It's hard to believe that 10 years ago today I opened the doors to my company, MultiFunding LLC, and started an exhilarating journey that continues to amaze and educate me every day.
I've learned lots of things along the way. Here are the 10 most important lessons I have taken from my business's first decade, that every entrepreneur should know:
1. Join a peer group.
Entrepreneurs too often think they have to go it alone -- but you don't. No matter how smart you are, you probably aren't reinventing the wheel. Learn from fellow entrepreneurs about their own experiences with what works and what doesn't. Almost two years ago, I joined Entrepreneurs' Organization, and have found this support system invaluable, both on a personal and business level.
2. Don't be a jerk.
Sure, history is full of stories about ruthless people who took no prisoners and walked over people every step of the way. That can be a path to success, but you're going to run into rough patches and might need help from somebody now and again. So don't burn bridges or make enemies. You don't have to believe in karma, but doing the right thing ultimately pays benefits.
3. Embrace the ups and downs.
Few, if any, entrepreneurs enjoy a straight upward path to success. You'll be facing roadblocks at some point and, while they can be frustrating, they can be beneficial as well because they help you grow and learn as an entrepreneur. It's also a bit of a cliché, but it's true that hard-fought success is sweeter because you've earned it. There have been several points over the past 10 years when something "bad" happened and I felt a sense of despair. And if you manage to breathe through it, a new opportunity and path forward will invariably show up soon after.
4. Pace yourself.
A common trap for entrepreneurs is moving too quickly. Yes, you need to be decisive and take risks sometimes. But success generally takes time. By moving at a slower pace, you can prevent burnout, react appropriately to developing problems, and gain a better perspective about what you're trying to accomplish. Several years ago I wrote about the difference between tortoise and hare entrprepreneurs; I am a proud tortoise.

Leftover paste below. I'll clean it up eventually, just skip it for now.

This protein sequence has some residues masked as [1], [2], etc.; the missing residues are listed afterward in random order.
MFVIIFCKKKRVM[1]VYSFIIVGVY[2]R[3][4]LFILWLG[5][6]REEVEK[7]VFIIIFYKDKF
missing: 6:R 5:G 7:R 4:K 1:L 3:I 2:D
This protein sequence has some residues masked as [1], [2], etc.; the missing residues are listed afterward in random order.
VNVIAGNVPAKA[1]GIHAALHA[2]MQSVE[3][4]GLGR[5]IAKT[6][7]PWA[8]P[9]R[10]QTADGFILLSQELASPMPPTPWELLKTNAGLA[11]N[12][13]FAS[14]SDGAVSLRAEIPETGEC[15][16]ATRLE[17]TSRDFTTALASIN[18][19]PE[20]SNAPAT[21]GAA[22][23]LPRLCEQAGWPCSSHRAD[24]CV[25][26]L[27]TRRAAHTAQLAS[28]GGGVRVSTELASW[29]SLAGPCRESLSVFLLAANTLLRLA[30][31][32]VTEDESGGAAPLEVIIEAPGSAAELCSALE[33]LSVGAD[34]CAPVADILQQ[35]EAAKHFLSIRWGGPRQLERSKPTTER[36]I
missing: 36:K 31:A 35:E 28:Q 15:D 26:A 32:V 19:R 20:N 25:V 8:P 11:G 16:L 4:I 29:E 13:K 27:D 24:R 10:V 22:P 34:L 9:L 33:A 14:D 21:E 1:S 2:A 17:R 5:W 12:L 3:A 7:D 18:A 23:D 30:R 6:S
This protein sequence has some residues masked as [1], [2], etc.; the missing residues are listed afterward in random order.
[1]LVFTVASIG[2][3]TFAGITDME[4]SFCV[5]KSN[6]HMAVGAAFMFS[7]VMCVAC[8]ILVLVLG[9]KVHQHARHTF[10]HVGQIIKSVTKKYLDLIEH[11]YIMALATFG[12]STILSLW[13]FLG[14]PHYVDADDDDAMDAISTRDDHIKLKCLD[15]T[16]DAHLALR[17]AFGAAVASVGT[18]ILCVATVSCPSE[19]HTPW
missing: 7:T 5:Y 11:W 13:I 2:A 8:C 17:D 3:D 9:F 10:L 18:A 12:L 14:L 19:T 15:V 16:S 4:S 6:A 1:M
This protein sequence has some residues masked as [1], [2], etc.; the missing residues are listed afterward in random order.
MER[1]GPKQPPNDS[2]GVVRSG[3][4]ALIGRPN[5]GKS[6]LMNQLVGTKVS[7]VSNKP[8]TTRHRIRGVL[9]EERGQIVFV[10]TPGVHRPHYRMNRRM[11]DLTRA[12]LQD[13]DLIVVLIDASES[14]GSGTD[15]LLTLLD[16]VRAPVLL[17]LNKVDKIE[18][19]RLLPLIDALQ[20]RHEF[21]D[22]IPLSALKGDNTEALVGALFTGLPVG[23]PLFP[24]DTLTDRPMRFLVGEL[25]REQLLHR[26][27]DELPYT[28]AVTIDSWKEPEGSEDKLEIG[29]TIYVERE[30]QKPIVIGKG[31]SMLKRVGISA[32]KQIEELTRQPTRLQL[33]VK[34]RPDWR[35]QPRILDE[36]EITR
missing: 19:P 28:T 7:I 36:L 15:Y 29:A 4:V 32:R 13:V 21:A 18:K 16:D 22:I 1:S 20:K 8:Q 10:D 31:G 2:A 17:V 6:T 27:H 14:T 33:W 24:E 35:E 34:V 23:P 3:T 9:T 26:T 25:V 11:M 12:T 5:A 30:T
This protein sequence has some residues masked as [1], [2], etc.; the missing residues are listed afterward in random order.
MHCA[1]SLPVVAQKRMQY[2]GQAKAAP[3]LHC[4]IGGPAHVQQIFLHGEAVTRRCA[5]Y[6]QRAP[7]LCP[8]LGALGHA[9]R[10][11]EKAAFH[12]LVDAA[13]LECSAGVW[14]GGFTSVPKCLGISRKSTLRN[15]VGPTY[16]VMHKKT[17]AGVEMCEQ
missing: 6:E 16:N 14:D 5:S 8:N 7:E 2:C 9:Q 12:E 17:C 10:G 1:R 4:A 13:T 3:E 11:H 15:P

5. Remain focused but curious.
In other words, mind the carefully designed path you're following while keeping in mind that there may be other paths (or tweaks to your path) that might work better.
6. Live your values -- and build a team that shares them.
Healthy debate and opposing viewpoints can be beneficial, but your key team members must share your core beliefs and vision. I joke about it, but everyone in our office is a dog lover, which I think says something about the kinds of people we attract.
7. Love what you do -- or it's not worth it.
If you dread coming to work, you need to find a different gig. Passion is a crucial element to success, not to mention believing in yourself. This might sound a bit like a self-help book, but successful people in every walk of life tend to enjoy what they're doing.
8. Keep mentors close.
If you have someone who can consistently offer you practical advice and encouragement, don't let them go. They're just as key to your team as your best employees and provide a sounding board during both good and bad times. My mentors have been invaluable to me along the way, both with sound counsel and emotional support.
9. Celebrate victories along the way.
Don't be too critical of yourself. Enjoy the progress you've made, even if you aren't meeting all your expectations. Being an entrepreneur is hard, so lighten up on occasion and take time to breathe.
10. Transparency wins the day.
This lesson is somewhat similar to the second one on this list, but honesty and fairness are qualities of the utmost importance. In a society that's too often "every person for themselves," being a good person is worth the extra time and effort. The so-called Golden Rule has made sense for hundreds of years and will continue to do so until the end of time.